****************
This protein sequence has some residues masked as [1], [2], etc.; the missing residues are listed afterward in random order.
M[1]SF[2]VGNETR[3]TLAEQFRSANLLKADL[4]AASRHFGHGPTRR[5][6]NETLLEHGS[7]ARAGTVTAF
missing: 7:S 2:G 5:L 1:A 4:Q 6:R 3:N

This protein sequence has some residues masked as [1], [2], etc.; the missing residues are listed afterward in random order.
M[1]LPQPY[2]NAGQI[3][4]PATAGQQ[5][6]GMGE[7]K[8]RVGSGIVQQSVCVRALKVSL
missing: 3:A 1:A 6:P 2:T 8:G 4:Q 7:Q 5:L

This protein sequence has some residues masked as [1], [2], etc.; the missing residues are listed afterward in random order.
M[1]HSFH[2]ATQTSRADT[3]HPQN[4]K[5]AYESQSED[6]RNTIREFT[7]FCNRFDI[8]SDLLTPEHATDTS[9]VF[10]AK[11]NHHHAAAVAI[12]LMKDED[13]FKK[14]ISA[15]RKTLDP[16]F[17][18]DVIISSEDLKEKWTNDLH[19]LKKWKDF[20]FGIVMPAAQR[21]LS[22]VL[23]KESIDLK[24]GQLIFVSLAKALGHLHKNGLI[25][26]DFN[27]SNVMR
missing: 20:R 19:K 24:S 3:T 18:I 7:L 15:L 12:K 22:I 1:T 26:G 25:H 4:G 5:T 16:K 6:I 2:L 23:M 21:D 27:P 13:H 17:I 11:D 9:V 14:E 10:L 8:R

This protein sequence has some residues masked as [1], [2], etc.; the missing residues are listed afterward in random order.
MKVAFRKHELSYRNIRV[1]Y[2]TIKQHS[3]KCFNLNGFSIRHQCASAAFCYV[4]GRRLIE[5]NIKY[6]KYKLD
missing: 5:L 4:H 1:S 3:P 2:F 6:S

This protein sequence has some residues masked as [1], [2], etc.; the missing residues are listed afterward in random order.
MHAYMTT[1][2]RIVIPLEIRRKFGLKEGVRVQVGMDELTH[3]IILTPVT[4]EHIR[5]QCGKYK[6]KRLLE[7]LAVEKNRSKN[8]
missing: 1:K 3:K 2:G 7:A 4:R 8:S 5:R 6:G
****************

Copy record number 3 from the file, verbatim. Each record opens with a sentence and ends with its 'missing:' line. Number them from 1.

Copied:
This protein sequence has some residues masked as [1], [2], etc.; the missing residues are listed afterward in random order.
M[1]HSFH[2]ATQTSRADT[3]HPQN[4]K[5]AYESQSED[6]RNTIREFT[7]FCNRFDI[8]SDLLTPEHATDTS[9]VF[10]AK[11]NHHHAAAVAI[12]LMKDED[13]FKK[14]ISA[15]RKTLDP[16]F[17][18]DVIISSEDLKEKWTNDLH[19]LKKWKDF[20]FGIVMPAAQR[21]LS[22]VL[23]KESIDLK[24]GQLIFVSLAKALGHLHKNGLI[25][26]DFN[27]SNVMR
missing: 20:R 19:K 24:S 3:T 18:I 7:L 15:L 12:K 22:I 1:T 26:G 25:H 4:G 5:T 16:K 6:I 2:L 23:M 21:D 27:P 13:H 17:I 11:D 9:V 14:E 10:L 8:R